22 Apr A Guide to Roman Eateries
Full Disclosure: The author is Italian-American from a generation that still knew how to cook ‘from scratch,’ so she ‘knows what good is’ without needing to spend a fortune to prove it.
First, you can get good food almost anywhere in Rome EXCEPT near the Termini (train station). Second, the same rules apply as in any major city – the joints that accept a bunch of credit cards on their windows will CHARGE you for that privilege. Third, the pizzerias are mostly ALL good.
Finally, any place that is self-consciously hip is to be avoided like the plague, because while the waiter is robbing you legitimately, his cousin will be waiting outside to rob you in other ways. But if you want something special – or near the Vatican—check these out!
Expensive, Drop-Dead View
Hotel Hassler’s rooftop is achingly beautiful and justly famous for decades for its appeal to the Hollywood, fashion design and diplomatic corps.
Cheap, Drop-Dead View
SHHH! This is a bigger secret than the cardinals’ vote. Calmly walk into the Hotel Pace Helvetia, and tell the front desk that you would like to take a photo from their rooftop. They will ask you if there is anything you would like to bring up from the bar. Say ‘YES” and climb into their tiny elevator, walk up another flight of stairs and emerge into a magical world of your very own, with the voluptuous beauty of Rome at your feet.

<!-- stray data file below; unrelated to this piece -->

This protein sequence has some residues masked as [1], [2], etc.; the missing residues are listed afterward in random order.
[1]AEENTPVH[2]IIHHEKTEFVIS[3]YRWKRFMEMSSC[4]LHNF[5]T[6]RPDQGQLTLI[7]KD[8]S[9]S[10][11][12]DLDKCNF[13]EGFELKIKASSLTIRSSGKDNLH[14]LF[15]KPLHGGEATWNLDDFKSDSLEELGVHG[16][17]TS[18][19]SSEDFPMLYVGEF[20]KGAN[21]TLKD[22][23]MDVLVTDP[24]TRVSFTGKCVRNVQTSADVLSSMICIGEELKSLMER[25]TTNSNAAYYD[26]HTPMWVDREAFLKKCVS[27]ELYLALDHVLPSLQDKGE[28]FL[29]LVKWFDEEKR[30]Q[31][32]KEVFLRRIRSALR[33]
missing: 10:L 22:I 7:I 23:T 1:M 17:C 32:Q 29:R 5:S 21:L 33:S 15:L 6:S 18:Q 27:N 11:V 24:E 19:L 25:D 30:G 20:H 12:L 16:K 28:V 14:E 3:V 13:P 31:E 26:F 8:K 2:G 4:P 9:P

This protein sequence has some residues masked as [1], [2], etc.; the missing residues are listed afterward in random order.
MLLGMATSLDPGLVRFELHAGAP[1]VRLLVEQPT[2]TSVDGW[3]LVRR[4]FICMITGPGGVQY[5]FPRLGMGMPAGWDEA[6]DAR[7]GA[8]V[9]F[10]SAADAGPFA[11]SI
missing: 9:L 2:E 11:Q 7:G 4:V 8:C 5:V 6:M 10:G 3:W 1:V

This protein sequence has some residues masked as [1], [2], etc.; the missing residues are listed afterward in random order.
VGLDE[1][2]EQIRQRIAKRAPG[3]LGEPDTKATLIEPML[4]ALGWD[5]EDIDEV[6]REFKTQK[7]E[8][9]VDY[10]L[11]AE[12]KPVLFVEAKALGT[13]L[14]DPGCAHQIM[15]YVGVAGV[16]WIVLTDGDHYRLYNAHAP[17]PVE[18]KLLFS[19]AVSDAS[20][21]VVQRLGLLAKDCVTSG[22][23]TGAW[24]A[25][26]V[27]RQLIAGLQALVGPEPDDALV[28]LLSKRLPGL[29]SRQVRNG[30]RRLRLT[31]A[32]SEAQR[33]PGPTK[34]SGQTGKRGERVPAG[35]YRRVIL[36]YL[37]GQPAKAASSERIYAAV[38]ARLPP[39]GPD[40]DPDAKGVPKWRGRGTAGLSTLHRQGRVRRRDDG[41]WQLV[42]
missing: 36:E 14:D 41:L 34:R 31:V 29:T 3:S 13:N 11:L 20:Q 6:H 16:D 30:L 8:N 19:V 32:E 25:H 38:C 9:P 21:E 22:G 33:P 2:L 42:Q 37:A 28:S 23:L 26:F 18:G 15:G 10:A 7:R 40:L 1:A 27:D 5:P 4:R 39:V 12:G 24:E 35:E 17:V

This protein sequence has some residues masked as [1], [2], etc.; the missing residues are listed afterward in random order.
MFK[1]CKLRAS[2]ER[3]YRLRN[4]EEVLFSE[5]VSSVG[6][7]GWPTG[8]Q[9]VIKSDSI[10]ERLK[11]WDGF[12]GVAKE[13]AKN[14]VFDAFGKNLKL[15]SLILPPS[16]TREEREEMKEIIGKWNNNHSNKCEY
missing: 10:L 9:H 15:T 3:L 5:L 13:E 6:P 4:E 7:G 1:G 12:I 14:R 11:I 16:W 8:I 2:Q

View from the Borghese Gardens
Casina Valadier, on the lip of the Borghese Gardens is a romantic place to linger over coffee or drinks. The food is nothing special – but the VIEW is. Near the Villa Medici.
La Rampa, tucked around the side of the Spanish Steps, features a legendary buffet that will tempt just about anyone’s palate. Family-owned, an old favorite of designer Valentino, La Rampa is reasonably priced, too, for the tony neighborhood – right across from the American Express office, in case you’re short a few euro.
Ratzinger’s Refuge: Cantina Tirolese, Via Giovanni Vitelleschi 23
Atmospheric, tiny place with booths, sassy Italian waitresses, and excellent Tyrolean food. There is even a booth downstairs with a plaque on it in honor of Benedict XVI – when he was Cardinal Ratzinger, of course. Very reasonable prices, and a five minute walk from the Vatican in the Borgo.
A decent family place with nice food. Blue checked tablecloths, no reservations needed. This is a neighborhood full of clergy, convents who take in visitors and the San Pietrini – the Roman families who work at St Peter’s. Very reasonable prices and a three minute walk from Vatican City.